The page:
The Bank of Guyana has recently handed representatives of Colonial Life Insurance Company (CLICO), a bill of the amount of money the company owes Guyana. Kaieteur News understands that the bill stands at just over US$40M.
However, CLICO officials are not convinced that that is the true likeness of the outstanding cash.
CLICO officials yesterday told Kaieteur News that they only recently received the invoice. They indicated that the invoice only reflected the money owed to the National Insurance Scheme (NIS) and the accumulated interest to date.
However, CLICO is contending that that cannot be the amount of money owed based on the fact that government took control of all its properties left behind in Guyana when the company went belly up back in 2009.
CLICO representatives are claiming that the government is holding over US$30M from the sale of the company’s assets. One official said that he was quite taken back at the fact that there has been no liquidation report. He learnt of this after requesting for same.
CLICO said that that it would like to examine a procedure that is equally beneficial to both parties to verify how the Bank of Guyana arrived at that figure.
A few months back, CLICO’s Lawrence Duprey returned to Guyana with an investment plan saying that he wants to apologize to the people of Guyana and to repay what he owed. But many are still incensed about the way Guyana was treated.
Attorney at law and Chartered Accountant, Christopher Ram, said that a simple apology and a promise to repay are not good enough. The government should demand more based on respect for its people.
Ram said that Duprey acted dishonorably in the past and should not be accepted with open arms.
A few months back, Minister of Finance, Winston Jordan, met with Duprey. A statement from the Minister’s office indicated that Duprey wants to “renew his relationship with Guyana as well as publicly apologize to its people for the collapse of CLICO Guyana”.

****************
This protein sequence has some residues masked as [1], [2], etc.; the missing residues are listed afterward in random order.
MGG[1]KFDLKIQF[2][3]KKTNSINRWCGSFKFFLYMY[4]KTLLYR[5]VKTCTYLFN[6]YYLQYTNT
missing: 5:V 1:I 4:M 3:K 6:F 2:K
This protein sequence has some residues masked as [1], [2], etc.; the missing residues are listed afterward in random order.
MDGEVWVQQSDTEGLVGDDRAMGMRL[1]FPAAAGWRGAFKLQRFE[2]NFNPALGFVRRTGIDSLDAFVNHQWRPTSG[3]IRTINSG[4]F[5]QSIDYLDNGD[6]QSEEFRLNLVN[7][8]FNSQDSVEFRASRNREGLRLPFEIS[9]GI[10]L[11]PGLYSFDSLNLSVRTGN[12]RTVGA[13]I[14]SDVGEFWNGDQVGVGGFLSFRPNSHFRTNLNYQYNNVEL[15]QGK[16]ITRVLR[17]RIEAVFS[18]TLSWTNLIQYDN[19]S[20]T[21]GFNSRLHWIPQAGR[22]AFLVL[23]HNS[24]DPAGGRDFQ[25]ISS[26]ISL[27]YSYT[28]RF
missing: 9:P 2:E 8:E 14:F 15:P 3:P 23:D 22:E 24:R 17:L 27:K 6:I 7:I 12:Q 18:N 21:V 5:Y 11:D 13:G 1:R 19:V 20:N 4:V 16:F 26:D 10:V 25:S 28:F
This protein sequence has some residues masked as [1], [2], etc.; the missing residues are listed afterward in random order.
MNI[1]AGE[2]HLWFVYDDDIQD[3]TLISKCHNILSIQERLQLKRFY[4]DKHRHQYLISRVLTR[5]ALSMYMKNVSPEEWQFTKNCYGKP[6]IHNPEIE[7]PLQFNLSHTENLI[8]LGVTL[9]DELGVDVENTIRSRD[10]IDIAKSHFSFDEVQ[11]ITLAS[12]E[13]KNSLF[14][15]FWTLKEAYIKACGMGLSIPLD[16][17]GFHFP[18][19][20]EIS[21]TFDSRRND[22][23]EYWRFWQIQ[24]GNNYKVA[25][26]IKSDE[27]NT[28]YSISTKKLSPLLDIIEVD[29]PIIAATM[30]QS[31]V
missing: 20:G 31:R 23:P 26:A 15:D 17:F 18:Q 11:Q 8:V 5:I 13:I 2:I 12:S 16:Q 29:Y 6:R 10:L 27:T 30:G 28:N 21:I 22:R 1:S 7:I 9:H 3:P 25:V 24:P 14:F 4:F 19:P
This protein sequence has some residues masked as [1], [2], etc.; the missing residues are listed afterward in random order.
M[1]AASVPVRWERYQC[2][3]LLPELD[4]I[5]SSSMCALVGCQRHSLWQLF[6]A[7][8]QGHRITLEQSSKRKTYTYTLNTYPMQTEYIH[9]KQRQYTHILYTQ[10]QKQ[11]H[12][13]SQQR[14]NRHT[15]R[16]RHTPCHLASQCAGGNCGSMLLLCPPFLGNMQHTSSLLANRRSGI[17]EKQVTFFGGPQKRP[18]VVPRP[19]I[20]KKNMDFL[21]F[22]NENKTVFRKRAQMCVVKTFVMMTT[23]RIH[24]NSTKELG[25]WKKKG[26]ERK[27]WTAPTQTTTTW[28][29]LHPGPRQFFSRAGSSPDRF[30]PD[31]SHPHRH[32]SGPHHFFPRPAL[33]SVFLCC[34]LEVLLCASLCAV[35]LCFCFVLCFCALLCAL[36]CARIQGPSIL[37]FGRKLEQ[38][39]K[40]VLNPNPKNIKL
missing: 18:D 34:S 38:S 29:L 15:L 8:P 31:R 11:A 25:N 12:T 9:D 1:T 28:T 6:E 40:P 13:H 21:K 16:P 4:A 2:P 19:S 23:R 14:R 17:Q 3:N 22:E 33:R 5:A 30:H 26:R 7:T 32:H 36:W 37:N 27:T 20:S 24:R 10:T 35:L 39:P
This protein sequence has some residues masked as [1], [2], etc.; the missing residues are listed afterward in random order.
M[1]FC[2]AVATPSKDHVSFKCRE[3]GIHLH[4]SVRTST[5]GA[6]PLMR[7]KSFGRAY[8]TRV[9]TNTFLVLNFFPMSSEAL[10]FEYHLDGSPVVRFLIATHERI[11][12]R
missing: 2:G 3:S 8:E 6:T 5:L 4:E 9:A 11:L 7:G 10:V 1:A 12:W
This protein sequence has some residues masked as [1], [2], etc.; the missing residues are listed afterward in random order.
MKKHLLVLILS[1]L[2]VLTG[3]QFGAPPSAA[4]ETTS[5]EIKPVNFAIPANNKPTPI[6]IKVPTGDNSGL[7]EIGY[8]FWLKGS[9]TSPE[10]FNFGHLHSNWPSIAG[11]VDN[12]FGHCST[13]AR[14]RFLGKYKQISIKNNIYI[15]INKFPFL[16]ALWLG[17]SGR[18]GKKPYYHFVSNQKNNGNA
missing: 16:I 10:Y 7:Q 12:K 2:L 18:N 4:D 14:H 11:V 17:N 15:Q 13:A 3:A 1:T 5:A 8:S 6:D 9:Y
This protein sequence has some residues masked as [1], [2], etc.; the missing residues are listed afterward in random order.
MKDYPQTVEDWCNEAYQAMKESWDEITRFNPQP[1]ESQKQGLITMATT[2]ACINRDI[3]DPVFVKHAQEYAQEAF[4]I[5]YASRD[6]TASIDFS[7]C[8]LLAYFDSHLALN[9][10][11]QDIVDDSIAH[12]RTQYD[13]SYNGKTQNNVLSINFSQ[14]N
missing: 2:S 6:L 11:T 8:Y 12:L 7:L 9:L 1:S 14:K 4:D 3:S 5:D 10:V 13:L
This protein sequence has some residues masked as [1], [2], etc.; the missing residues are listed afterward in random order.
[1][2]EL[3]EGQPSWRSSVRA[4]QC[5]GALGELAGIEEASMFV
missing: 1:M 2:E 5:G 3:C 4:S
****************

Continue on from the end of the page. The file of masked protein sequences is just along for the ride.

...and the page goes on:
While Jordan committed to further meetings and the statement from his Ministry carried a somewhat accepting tone towards Duprey, Ram thinks that the government ought to take a firm stance.
”That man should be declared persona non grata until he returns all the money that he so improperly and unlawfully took out of Guyana,” said Ram.
Ram said that before allowing any investments, government should secure a concrete guarantee from Duprey that Guyana will be compensated.
The financial analyst said that Duprey should not be made only to give back to Guyana what was left outstanding eight years ago. “We want to recover the economic loss, not only the financial loss,” said Ram.
To do so, Ram noted that Guyana can apply “a proper rate of exchange and a proper rate of interest and on that basis, we will determine what it is we have lost as a result of his breaching the laws of Guyana.”
Duprey is interested in investing in several areas here, including providing solar energy at competitive prices, affordable housing, clay brick and solar technology for housing, as well as introduce a financial model that will generate savings and alleviate poverty, the statement from the Ministry of Finance said.
Last year, Government announced a $5.6B long-term financing for NIS to help the entity recover its investments in CLICO. Jordan had stated that going to court to recover the $5B-plus for NIS may be useless.
He emphasized that the sad reality is that the CLICO situation might very well turn out to be a long drawn-out process, as Guyana is not even on the radar when it comes to the settlement process in the Caribbean as yet.
”So Government is going to have to step up to the plate and find another way of recouping the losses for NIS in this regard.” Jordan had referred to the situation as another “mess” inherited from the PPP/C administration.
Government, in 2009, seized local properties from CLICO in Guyana to help pay policyholders, after it became clear that the regional insurance giant was in dire financial problems. Some 7,744 policyholders were paid a total of $4.1B.
One of the properties that NIS received was the one on Camp Street where the current headquarters of the Guyana Revenue Authority is located.
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